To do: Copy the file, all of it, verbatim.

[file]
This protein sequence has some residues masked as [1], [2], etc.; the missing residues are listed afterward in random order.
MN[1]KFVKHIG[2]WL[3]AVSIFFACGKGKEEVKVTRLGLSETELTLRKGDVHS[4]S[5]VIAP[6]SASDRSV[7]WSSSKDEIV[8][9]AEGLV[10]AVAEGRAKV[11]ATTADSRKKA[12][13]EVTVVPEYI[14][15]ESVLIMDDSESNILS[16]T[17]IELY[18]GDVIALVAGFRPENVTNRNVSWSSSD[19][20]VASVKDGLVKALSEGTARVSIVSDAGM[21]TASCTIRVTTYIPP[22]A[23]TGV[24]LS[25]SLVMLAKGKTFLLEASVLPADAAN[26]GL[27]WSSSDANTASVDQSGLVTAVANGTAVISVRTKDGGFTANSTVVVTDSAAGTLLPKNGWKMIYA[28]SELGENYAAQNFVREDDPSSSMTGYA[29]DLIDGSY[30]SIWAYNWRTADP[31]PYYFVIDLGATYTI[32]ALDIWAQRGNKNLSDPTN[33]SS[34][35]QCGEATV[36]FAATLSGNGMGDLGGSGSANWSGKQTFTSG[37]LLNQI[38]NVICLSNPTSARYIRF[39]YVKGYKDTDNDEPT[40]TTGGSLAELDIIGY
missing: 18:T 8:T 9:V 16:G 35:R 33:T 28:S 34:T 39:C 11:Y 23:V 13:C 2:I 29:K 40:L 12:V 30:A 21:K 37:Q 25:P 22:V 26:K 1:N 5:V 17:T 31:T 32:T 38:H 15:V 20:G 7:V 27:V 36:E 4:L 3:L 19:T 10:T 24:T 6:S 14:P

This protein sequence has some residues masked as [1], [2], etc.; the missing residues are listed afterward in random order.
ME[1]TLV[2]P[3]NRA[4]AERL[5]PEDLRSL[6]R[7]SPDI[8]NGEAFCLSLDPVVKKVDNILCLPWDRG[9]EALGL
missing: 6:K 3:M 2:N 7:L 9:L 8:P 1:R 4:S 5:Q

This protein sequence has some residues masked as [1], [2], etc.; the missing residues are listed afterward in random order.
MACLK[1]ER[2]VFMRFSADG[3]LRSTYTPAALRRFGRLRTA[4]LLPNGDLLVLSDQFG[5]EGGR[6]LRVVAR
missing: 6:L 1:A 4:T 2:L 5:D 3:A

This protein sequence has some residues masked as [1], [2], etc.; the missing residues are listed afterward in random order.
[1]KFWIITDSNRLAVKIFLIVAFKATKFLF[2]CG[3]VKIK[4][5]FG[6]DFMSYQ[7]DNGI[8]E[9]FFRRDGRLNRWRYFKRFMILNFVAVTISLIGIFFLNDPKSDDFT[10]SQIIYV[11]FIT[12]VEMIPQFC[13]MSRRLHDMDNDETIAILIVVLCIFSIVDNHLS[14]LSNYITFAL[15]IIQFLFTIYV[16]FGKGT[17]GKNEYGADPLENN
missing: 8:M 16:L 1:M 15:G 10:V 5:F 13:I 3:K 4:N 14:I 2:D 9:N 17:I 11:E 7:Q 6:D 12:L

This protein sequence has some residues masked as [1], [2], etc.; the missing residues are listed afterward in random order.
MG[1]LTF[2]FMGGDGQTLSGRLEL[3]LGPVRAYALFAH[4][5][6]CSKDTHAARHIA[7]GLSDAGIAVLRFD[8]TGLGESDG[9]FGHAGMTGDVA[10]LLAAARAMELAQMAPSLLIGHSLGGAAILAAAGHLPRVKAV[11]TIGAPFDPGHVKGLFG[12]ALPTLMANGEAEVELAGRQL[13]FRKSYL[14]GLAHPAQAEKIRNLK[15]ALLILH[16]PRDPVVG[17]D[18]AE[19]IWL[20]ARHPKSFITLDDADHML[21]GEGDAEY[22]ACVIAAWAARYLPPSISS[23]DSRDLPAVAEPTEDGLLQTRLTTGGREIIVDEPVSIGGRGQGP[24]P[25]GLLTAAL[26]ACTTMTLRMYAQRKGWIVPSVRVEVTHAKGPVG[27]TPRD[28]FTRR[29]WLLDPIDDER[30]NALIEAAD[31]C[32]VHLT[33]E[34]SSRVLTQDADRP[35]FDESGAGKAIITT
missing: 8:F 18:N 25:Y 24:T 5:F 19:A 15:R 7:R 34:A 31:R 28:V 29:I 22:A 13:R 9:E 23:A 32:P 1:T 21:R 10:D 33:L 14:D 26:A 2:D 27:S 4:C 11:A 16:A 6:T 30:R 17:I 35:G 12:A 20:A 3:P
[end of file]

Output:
This protein sequence has some residues masked as [1], [2], etc.; the missing residues are listed afterward in random order.
MN[1]KFVKHIG[2]WL[3]AVSIFFACGKGKEEVKVTRLGLSETELTLRKGDVHS[4]S[5]VIAP[6]SASDRSV[7]WSSSKDEIV[8][9]AEGLV[10]AVAEGRAKV[11]ATTADSRKKA[12][13]EVTVVPEYI[14][15]ESVLIMDDSESNILS[16]T[17]IELY[18]GDVIALVAGFRPENVTNRNVSWSSSD[19][20]VASVKDGLVKALSEGTARVSIVSDAGM[21]TASCTIRVTTYIPP[22]A[23]TGV[24]LS[25]SLVMLAKGKTFLLEASVLPADAAN[26]GL[27]WSSSDANTASVDQSGLVTAVANGTAVISVRTKDGGFTANSTVVVTDSAAGTLLPKNGWKMIYA[28]SELGENYAAQNFVREDDPSSSMTGYA[29]DLIDGSY[30]SIWAYNWRTADP[31]PYYFVIDLGATYTI[32]ALDIWAQRGNKNLSDPTN[33]SS[34][35]QCGEATV[36]FAATLSGNGMGDLGGSGSANWSGKQTFTSG[37]LLNQI[38]NVICLSNPTSARYIRF[39]YVKGYKDTDNDEPT[40]TTGGSLAELDIIGY
missing: 18:T 8:T 9:V 16:G 35:R 33:T 28:S 34:T 39:C 11:Y 23:V 13:C 2:I 29:K 40:L 12:V 30:A 21:K 37:Q 25:P 22:V 26:K 1:N 5:V 17:T 31:T 32:T 38:H 15:V 20:G 7:V 27:V 36:E 4:L 3:L 19:T 10:T 24:T 6:S 14:P

This protein sequence has some residues masked as [1], [2], etc.; the missing residues are listed afterward in random order.
ME[1]TLV[2]P[3]NRA[4]AERL[5]PEDLRSL[6]R[7]SPDI[8]NGEAFCLSLDPVVKKVDNILCLPWDRG[9]EALGL
missing: 6:K 3:M 2:N 7:L 9:L 8:P 1:R 4:S 5:Q

This protein sequence has some residues masked as [1], [2], etc.; the missing residues are listed afterward in random order.
MACLK[1]ER[2]VFMRFSADG[3]LRSTYTPAALRRFGRLRTA[4]LLPNGDLLVLSDQFG[5]EGGR[6]LRVVAR
missing: 6:L 1:A 4:T 2:L 5:D 3:A

This protein sequence has some residues masked as [1], [2], etc.; the missing residues are listed afterward in random order.
[1]KFWIITDSNRLAVKIFLIVAFKATKFLF[2]CG[3]VKIK[4][5]FG[6]DFMSYQ[7]DNGI[8]E[9]FFRRDGRLNRWRYFKRFMILNFVAVTISLIGIFFLNDPKSDDFT[10]SQIIYV[11]FIT[12]VEMIPQFC[13]MSRRLHDMDNDETIAILIVVLCIFSIVDNHLS[14]LSNYITFAL[15]IIQFLFTIYV[16]FGKGT[17]GKNEYGADPLENN
missing: 8:M 16:L 1:M 15:G 10:V 5:F 13:I 3:K 4:N 14:I 2:D 9:N 17:I 11:E 7:Q 6:D 12:L

This protein sequence has some residues masked as [1], [2], etc.; the missing residues are listed afterward in random order.
MG[1]LTF[2]FMGGDGQTLSGRLEL[3]LGPVRAYALFAH[4][5][6]CSKDTHAARHIA[7]GLSDAGIAVLRFD[8]TGLGESDG[9]FGHAGMTGDVA[10]LLAAARAMELAQMAPSLLIGHSLGGAAILAAAGHLPRVKAV[11]TIGAPFDPGHVKGLFG[12]ALPTLMANGEAEVELAGRQL[13]FRKSYL[14]GLAHPAQAEKIRNLK[15]ALLILH[16]PRDPVVG[17]D[18]AE[19]IWL[20]ARHPKSFITLDDADHML[21]GEGDAEY[22]ACVIAAWAARYLPPSISS[23]DSRDLPAVAEPTEDGLLQTRLTTGGREIIVDEPVSIGGRGQGP[24]P[25]GLLTAAL[26]ACTTMTLRMYAQRKGWIVPSVRVEVTHAKGPVG[27]TPRD[28]FTRR[29]WLLDPIDDER[30]NALIEAAD[31]C[32]VHLT[33]E[34]SSRVLTQDADRP[35]FDESGAGKAIITT
missing: 8:F 18:N 25:Y 24:T 5:F 19:A 15:R 7:R 34:A 31:R 28:V 29:I 22:A 13:R 9:E 23:A 32:P 1:T 21:R 10:D 33:L 14:D 26:A 2:D 27:S 4:C 11:A 16:A 6:T 30:R 17:I 35:G 12:A 20:A 3:P